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[South Broad Street, Philadelphia, Pennsylvania, October 3, 2011]
Linda and I had a 4-day weekend in Philadelphia last week, and we enjoyed it very much. We were there for the annual meeting of the English-Speaking Union of the United States (ESUUS).
The ESUUS is not an “English first” lobby. The ESUUS is a venerable organization that focuses on education, scholarship, and global understanding through English. It might surprise you that over 300 million Chinese speak English. So, you can readily understand why English is so vital to the international community.
When this picture was taken, we were on our way to a dinner at the Franklin Institute.
Behind me is City Hall, with its iconic statue of Pennsylvania’s founder, William Penn, looking down on Philadelphia from high above. During my childhood, I lived in the Philadelphia suburbs two different times, and I vividly remember standing on the platform that surrounds the base of the statue during a 5th grade field trip (1958). That is no longer permitted.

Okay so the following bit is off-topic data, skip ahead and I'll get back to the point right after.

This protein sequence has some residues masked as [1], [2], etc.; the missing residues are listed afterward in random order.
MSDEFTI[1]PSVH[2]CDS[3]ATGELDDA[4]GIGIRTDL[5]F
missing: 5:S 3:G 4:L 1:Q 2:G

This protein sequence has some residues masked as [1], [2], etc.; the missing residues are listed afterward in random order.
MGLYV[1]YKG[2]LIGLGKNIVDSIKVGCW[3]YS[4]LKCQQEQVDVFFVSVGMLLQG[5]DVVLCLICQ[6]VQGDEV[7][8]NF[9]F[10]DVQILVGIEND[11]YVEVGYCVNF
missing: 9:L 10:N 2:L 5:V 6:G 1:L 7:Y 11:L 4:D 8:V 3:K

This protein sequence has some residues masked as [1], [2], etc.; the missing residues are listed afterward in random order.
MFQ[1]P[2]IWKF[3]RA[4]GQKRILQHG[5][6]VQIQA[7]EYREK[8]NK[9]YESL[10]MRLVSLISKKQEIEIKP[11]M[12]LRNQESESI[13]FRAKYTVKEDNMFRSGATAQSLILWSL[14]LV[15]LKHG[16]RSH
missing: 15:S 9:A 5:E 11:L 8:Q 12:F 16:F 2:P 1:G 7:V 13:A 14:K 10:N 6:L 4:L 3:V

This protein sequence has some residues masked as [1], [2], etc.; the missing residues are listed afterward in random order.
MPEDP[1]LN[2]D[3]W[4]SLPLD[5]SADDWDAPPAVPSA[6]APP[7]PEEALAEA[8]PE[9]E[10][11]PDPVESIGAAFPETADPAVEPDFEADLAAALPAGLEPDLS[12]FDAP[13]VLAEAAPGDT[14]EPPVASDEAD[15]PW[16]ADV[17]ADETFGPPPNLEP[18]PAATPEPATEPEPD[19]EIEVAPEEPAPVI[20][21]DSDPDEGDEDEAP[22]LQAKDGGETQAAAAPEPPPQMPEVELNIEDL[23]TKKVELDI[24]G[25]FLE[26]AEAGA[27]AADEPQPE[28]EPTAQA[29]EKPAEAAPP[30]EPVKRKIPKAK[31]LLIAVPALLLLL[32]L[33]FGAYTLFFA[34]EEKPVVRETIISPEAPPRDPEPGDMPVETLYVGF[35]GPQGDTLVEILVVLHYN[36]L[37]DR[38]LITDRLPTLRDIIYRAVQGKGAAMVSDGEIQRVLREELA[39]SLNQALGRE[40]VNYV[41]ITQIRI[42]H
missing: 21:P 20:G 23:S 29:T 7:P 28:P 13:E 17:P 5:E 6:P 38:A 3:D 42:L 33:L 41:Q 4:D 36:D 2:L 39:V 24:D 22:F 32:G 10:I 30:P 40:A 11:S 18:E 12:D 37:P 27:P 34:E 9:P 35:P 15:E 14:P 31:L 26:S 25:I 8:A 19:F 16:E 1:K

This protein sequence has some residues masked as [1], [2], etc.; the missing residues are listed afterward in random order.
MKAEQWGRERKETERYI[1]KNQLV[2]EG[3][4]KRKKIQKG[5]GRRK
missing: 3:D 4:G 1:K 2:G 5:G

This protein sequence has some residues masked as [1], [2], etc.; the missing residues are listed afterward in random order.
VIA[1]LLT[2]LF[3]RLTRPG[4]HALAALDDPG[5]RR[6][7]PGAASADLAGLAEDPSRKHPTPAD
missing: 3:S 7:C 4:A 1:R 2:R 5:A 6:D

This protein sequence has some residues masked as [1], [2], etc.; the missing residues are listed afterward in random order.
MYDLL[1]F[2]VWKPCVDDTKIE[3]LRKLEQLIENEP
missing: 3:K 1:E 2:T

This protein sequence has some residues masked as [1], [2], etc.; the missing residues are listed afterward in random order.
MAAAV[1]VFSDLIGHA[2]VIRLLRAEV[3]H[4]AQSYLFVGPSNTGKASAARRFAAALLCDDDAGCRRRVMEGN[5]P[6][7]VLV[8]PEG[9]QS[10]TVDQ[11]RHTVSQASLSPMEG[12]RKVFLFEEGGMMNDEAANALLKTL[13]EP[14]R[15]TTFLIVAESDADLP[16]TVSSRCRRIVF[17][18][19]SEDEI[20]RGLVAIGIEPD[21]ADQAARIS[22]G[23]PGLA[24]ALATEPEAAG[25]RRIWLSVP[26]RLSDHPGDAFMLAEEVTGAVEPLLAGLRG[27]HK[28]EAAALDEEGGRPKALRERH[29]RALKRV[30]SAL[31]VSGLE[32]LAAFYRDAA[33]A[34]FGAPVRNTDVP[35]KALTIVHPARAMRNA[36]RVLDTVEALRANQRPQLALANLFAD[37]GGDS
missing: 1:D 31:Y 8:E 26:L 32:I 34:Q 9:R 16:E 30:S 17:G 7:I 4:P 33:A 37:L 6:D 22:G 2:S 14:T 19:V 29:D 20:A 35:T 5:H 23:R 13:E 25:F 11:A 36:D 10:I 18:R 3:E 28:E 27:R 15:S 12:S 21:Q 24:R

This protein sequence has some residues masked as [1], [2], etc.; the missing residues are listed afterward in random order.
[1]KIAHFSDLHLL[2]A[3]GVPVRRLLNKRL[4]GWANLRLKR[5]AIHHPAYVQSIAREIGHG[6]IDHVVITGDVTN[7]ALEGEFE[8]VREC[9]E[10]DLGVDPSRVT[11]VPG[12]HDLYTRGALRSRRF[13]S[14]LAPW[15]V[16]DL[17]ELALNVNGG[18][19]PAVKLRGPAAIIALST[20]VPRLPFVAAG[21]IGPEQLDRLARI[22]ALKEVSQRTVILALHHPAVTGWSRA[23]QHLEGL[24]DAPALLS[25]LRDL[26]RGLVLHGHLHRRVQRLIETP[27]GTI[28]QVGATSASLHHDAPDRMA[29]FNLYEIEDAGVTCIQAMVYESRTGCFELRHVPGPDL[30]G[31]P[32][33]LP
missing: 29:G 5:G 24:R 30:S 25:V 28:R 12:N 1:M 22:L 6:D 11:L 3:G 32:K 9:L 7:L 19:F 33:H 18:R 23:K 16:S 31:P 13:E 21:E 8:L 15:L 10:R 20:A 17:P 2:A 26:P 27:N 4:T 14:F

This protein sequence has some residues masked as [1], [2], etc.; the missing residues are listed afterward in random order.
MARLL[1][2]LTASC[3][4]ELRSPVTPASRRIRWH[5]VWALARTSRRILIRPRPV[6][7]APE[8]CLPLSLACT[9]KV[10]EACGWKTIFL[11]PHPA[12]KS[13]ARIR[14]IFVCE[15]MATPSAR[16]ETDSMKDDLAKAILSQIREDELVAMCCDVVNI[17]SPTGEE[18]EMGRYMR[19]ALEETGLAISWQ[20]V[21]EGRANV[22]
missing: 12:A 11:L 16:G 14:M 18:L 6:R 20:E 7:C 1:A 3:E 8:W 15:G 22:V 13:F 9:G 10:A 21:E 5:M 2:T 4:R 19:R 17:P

The “LOVE” sculpture is on the other side of City Hall and to the left, in one of Philadelphia’s many public parks. You could say the sculpture is “pop art,” the kind of art made famous in the 60s and 70s by Andy Warhol, Peter Max, and many others.
Philadelphia is a natural location for the sculpture, as it complements William Penn’s declaration, made more than three hundred years ago, that Philadelphia is the “City of Brotherly Love.”
The great W. C. Fields, himself, said that, “on the whole," he’d "rather be in Philadelphia.”
As always, thanks for stopping by! I’m in Pittsburgh for a few days, but I hope to start catching up with your photos soon.
***THANK YOU FRANK SUMMERS for the twin nominations!***
***THANK YOU LESLIE "PRESLEY" for the spotlight!***
Also by Richard Knight
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